This is a glorious, slow-simmering novel, a rich and fragrant mixture of mystery, courtroom drama, and character study. I picked it up at a library book sale years ago because I love the 1959 movie version that stars Jimmy Stewart. The movie has a much faster pace than the novel, but I think I might prefer the novel. It's able to delve so deeply into the characters, particularly the protagonist and narrator, attorney Paul "Polly" Biegler. But even the side characters, like his friend Parnell, get to develop and change throughout the story.
Okay, so here's what happens: Paul Biegler takes on defending Lt. Frederick Manion, who shot and killed the man who raped his wife, Laura Manion. There is absolutely no mystery about whether or not Manion killed him -- Manion admits he did, and there were lots of witnesses. The mystery is whether or not the man actually raped Laura, and whether or not Lt. Manion was legally insane when he shot the man. And, of course, those two things need to be answered before the jury can reach their verdict.
I liked several of the characters better in this than in the movie, I have to say. Laura Manion was a lot more sympathetic here, and so was the judge. And Mary Pilant, who worked for the murdered man and plays a pivotal role in the movie, is a much different character in this. Instead of providing a plot twist that pretty well decides the jury's verdict like she does in the movie, she has a much more background role. And, intriguingly, Paul Biegler takes a fancy to her and starts to hope that after the trial, maybe they could get together.
But what I really love about this is how it puts me behind the scenes of a trial, showing what a lawyer does, how hinds and uses previous laws and rulings for his defense, how he digs up information and witnesses. And not in a sensational, thrilling way like in a John Grisham book. In a methodical, careful way. Which sounds boring, but it's not. Not to me, anyway.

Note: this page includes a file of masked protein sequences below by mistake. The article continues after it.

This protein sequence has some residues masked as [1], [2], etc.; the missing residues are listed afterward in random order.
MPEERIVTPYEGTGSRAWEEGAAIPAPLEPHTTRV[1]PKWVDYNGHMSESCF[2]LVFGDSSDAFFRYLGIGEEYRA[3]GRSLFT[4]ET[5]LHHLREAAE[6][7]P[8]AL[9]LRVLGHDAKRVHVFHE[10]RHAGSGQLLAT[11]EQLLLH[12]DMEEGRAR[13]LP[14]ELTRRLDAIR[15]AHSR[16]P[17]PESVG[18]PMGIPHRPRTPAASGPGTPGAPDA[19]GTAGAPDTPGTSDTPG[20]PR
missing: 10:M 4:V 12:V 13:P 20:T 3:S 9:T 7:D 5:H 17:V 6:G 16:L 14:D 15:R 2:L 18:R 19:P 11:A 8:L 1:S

Particularly Good Bits:
As I parked my mud-spattered coupe alongside the Miners' State Bank, across from my office over the dime store, I reflected that there were few more forlorn and lonely sounds in the world than the midnight wail of a juke box in a deserted small town, those raucous proclamations of joy and fun where, instead, there dwelt only fatigue and hangover and boredom. To me the wavering hoot of an owl sounds utterly gay by comparison (p. 3).
"He's a man of few words, yes, but he uses them over and over" (p. 15).
I was getting a little overwhelmed by the sheer beauty of my own modesty and I fought the impulse to flutter my eyelashes (p. 36).
"The law is the busy fireman that puts out society's brush fires; that gives people a nonphysical method to discharge hostile feelings and settle violent differences; that substitutes orderly ritual for the rule of tooth and claw" (p. 63).
In retrospect there was an unreal Alice-In-Wonderland quality about the whole thing, an air of shimmering fantasy, as though we had partaken in some grotesque and unsmiling comedy waveringly enacted at the bottom of the sea (p. 183).
Parnell also stared at the lake. "The lack of knowledge of people, our lack of human communication, one with the other, may be the big trouble with this old world," Parnell said soberly. "For lack of it our world seems to be running down and dying -- we now seem fatally bent on communicating only with robot missiles loaded with cargoes of hate and ruin instead of with the human heart and its pent cargo of love" (p. 313).
The tired jurors formed a ragged semicircle across the front of the Judge's bench, a jaggedly fateful half-moon (p. 427).
If this was a movie, I would rate it: PG-13 for thematic material involving rape and murder, and a surprising amount of swearing.